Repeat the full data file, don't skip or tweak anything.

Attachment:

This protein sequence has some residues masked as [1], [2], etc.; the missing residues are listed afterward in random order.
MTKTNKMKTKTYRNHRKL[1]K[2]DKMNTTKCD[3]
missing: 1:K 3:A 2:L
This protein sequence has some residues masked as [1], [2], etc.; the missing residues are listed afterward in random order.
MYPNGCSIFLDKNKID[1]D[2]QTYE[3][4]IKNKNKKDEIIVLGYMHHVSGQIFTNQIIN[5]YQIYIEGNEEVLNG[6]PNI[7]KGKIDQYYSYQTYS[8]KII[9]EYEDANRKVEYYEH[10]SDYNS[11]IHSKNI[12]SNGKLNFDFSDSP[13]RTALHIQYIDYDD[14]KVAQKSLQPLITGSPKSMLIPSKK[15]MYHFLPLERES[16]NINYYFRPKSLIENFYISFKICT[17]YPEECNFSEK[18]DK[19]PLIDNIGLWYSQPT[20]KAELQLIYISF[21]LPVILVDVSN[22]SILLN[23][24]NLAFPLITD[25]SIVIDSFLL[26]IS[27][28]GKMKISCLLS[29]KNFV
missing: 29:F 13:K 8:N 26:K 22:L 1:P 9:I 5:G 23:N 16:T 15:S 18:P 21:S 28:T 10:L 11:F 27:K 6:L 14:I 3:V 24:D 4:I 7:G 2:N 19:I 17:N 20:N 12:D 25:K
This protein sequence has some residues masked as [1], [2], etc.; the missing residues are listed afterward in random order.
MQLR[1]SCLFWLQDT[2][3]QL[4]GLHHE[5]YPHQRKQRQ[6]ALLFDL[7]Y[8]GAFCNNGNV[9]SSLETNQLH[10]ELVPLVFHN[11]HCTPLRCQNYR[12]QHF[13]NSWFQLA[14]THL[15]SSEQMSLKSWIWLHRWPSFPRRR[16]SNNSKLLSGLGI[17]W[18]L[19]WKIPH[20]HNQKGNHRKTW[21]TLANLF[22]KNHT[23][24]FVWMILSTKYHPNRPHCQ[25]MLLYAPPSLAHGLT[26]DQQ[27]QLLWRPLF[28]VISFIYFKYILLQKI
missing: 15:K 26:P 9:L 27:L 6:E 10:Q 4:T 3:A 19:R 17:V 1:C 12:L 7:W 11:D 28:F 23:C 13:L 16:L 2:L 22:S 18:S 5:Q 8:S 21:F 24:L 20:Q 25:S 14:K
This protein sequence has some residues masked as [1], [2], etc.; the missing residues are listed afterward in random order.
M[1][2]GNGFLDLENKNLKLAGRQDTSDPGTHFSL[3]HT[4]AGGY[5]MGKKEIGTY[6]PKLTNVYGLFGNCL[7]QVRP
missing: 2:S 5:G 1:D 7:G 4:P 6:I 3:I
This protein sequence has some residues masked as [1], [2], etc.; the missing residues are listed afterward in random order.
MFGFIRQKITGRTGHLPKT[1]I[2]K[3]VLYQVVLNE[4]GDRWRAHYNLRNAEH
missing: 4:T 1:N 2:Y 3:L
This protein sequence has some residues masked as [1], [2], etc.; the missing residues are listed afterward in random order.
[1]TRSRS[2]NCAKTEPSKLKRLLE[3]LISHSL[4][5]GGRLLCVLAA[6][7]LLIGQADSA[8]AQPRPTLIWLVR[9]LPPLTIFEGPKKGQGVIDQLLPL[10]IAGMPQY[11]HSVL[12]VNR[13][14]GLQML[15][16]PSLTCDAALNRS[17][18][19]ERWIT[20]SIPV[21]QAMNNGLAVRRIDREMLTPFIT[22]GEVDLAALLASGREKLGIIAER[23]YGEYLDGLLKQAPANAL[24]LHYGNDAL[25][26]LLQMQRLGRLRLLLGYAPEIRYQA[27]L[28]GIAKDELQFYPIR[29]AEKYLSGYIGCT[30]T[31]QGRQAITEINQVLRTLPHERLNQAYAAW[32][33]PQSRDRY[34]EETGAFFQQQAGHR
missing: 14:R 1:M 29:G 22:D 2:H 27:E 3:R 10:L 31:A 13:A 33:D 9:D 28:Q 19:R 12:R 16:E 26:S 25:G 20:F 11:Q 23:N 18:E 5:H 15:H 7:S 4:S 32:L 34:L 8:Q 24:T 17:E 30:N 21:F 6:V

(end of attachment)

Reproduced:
This protein sequence has some residues masked as [1], [2], etc.; the missing residues are listed afterward in random order.
MTKTNKMKTKTYRNHRKL[1]K[2]DKMNTTKCD[3]
missing: 1:K 3:A 2:L
This protein sequence has some residues masked as [1], [2], etc.; the missing residues are listed afterward in random order.
MYPNGCSIFLDKNKID[1]D[2]QTYE[3][4]IKNKNKKDEIIVLGYMHHVSGQIFTNQIIN[5]YQIYIEGNEEVLNG[6]PNI[7]KGKIDQYYSYQTYS[8]KII[9]EYEDANRKVEYYEH[10]SDYNS[11]IHSKNI[12]SNGKLNFDFSDSP[13]RTALHIQYIDYDD[14]KVAQKSLQPLITGSPKSMLIPSKK[15]MYHFLPLERES[16]NINYYFRPKSLIENFYISFKICT[17]YPEECNFSEK[18]DK[19]PLIDNIGLWYSQPT[20]KAELQLIYISF[21]LPVILVDVSN[22]SILLN[23][24]NLAFPLITD[25]SIVIDSFLL[26]IS[27][28]GKMKISCLLS[29]KNFV
missing: 29:F 13:K 8:N 26:K 22:L 1:P 9:I 5:G 23:N 16:T 15:S 18:P 21:S 28:T 10:L 11:F 27:K 6:L 14:I 3:V 24:D 4:I 7:G 2:N 19:I 17:N 20:N 12:D 25:K
This protein sequence has some residues masked as [1], [2], etc.; the missing residues are listed afterward in random order.
MQLR[1]SCLFWLQDT[2][3]QL[4]GLHHE[5]YPHQRKQRQ[6]ALLFDL[7]Y[8]GAFCNNGNV[9]SSLETNQLH[10]ELVPLVFHN[11]HCTPLRCQNYR[12]QHF[13]NSWFQLA[14]THL[15]SSEQMSLKSWIWLHRWPSFPRRR[16]SNNSKLLSGLGI[17]W[18]L[19]WKIPH[20]HNQKGNHRKTW[21]TLANLF[22]KNHT[23][24]FVWMILSTKYHPNRPHCQ[25]MLLYAPPSLAHGLT[26]DQQ[27]QLLWRPLF[28]VISFIYFKYILLQKI
missing: 15:K 26:P 9:L 27:L 6:E 10:Q 4:T 3:A 19:R 17:V 1:C 12:L 7:W 11:D 28:F 23:C 13:L 16:L 2:L 22:S 18:S 5:Q 8:S 21:F 24:L 20:Q 25:S 14:K
This protein sequence has some residues masked as [1], [2], etc.; the missing residues are listed afterward in random order.
M[1][2]GNGFLDLENKNLKLAGRQDTSDPGTHFSL[3]HT[4]AGGY[5]MGKKEIGTY[6]PKLTNVYGLFGNCL[7]QVRP
missing: 2:S 5:G 1:D 7:G 4:P 6:I 3:I
This protein sequence has some residues masked as [1], [2], etc.; the missing residues are listed afterward in random order.
MFGFIRQKITGRTGHLPKT[1]I[2]K[3]VLYQVVLNE[4]GDRWRAHYNLRNAEH
missing: 4:T 1:N 2:Y 3:L
This protein sequence has some residues masked as [1], [2], etc.; the missing residues are listed afterward in random order.
[1]TRSRS[2]NCAKTEPSKLKRLLE[3]LISHSL[4][5]GGRLLCVLAA[6][7]LLIGQADSA[8]AQPRPTLIWLVR[9]LPPLTIFEGPKKGQGVIDQLLPL[10]IAGMPQY[11]HSVL[12]VNR[13][14]GLQML[15][16]PSLTCDAALNRS[17][18][19]ERWIT[20]SIPV[21]QAMNNGLAVRRIDREMLTPFIT[22]GEVDLAALLASGREKLGIIAER[23]YGEYLDGLLKQAPANAL[24]LHYGNDAL[25][26]LLQMQRLGRLRLLLGYAPEIRYQA[27]L[28]GIAKDELQFYPIR[29]AEKYLSGYIGCT[30]T[31]QGRQAITEINQVLRTLPHERLNQAYAAW[32][33]PQSRDRY[34]EETGAFFQQQAGHR
missing: 14:R 1:M 29:G 22:D 2:H 27:E 3:R 10:L 31:A 13:A 33:D 9:D 28:Q 19:R 12:R 16:E 26:S 25:G 20:F 11:Q 23:N 18:E 5:H 15:H 7:S 4:S 32:L 34:L 8:Q 24:T 17:E 30:N 21:F 6:V